You’ve worked hard all your life and have managed to save up some retirement money in your 401(k). But now you find yourself with a mountain of debt, and you don’t know how you’re going to pay your monthly bills. With so many credit card bills, even the minimum payments seem to suck up your entire paycheck. You experience anxiety when you try to budget, sometimes even waking up at 2:00 a.m. with a gasp and a flush of panic. You are worried about paying off your debt, and you start to wonder if using your retirement money could make it all go away.
Before you bust open that retirement plan, and especially before you use it to pay off your debts, here are some things that you need to know:
- Retirement Plans are SACRED.
Both the State of Texas and the Federal Government have learned that retirement plans are extremely important. That’s how we prevent people from having to get on welfare when we grow older and can no longer work. Texas and Federal laws respect the sacred nature of retirement plans and even give special protection so that you may protect them from your creditors in the event you cannot afford to pay your debts. Not only that, the laws may allow your retirement plans to grow tax free to make it easier for you to build up that retirement plan to a healthy level.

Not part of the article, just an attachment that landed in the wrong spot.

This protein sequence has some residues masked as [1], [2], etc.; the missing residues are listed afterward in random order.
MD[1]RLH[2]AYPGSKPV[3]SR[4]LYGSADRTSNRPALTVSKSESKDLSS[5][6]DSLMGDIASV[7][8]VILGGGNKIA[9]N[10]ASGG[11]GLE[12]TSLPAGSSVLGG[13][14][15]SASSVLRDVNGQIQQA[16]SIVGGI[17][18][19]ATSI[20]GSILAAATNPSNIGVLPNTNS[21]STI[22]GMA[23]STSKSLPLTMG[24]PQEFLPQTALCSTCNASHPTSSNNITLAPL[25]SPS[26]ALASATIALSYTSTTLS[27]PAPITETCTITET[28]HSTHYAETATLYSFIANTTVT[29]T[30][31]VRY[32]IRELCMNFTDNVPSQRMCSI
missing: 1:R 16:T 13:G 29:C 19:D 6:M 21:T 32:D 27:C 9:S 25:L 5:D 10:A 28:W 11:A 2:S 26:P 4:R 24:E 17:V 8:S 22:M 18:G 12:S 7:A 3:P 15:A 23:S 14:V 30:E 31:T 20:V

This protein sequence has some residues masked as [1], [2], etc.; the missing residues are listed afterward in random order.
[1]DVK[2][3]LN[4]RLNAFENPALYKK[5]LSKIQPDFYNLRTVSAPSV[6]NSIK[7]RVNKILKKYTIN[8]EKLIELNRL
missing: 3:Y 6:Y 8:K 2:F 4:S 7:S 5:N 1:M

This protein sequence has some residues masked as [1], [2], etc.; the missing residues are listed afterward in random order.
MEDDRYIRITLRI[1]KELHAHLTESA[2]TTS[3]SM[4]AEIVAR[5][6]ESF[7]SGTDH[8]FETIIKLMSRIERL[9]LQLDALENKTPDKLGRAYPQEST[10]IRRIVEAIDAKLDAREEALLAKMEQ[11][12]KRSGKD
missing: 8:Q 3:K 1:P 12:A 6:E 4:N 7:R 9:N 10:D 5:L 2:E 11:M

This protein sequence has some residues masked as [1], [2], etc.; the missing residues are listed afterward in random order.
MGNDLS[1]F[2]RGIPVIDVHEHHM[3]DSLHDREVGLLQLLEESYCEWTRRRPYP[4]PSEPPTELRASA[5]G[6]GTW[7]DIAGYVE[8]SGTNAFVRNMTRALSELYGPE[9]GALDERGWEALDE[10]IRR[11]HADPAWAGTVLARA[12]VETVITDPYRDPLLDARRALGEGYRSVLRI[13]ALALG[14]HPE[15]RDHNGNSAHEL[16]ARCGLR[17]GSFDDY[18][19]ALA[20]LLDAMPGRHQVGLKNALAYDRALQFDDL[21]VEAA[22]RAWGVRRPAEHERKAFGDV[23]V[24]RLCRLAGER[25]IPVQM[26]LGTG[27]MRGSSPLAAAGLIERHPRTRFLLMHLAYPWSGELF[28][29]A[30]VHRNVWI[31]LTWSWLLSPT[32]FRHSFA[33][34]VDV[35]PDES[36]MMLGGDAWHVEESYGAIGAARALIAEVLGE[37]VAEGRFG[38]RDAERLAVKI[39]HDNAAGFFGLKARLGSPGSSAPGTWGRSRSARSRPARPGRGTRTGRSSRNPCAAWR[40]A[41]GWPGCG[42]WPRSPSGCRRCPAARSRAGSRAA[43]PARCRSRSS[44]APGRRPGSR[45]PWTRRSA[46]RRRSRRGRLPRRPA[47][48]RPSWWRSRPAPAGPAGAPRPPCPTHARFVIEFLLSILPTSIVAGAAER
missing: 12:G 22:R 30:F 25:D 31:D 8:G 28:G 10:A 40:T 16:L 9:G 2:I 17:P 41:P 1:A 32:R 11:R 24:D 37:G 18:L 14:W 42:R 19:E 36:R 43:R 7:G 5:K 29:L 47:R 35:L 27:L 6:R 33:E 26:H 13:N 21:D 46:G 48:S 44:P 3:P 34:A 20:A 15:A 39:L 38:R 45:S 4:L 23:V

- These laws may protect retirement accounts from almost all creditors, no matter how many times you get sued.
Keep the Big Picture in your mind. DON’T THROW OUT THE BABY WITH THE BATH WATER. If you’re having difficulty paying your bills, realize that retirement time will eventually come, and if you don’t have money invested in a retirement account, it will be more difficult than ever to pay your bills when that time comes.
So, how do you get your debts behind you without busting that retirement plan?
Some ways include:
- Paying off your debt by using a debt snowball strategy.
- Calling your creditors and negotiate a settlement or payout plan.
- Working with a Debt Management company (a/k/a consumer credit counseling service).
- Working with a Debt Settlement company to negotiate a settlement for you.
- Filing Bankruptcy, and finally, although I don’t recommend it,
- You can cross your fingers and wait for the Statute of Limitations to pass.
There are pros and cons to each of these strategies, and sometimes even risks. We will discuss them in future posts to this series.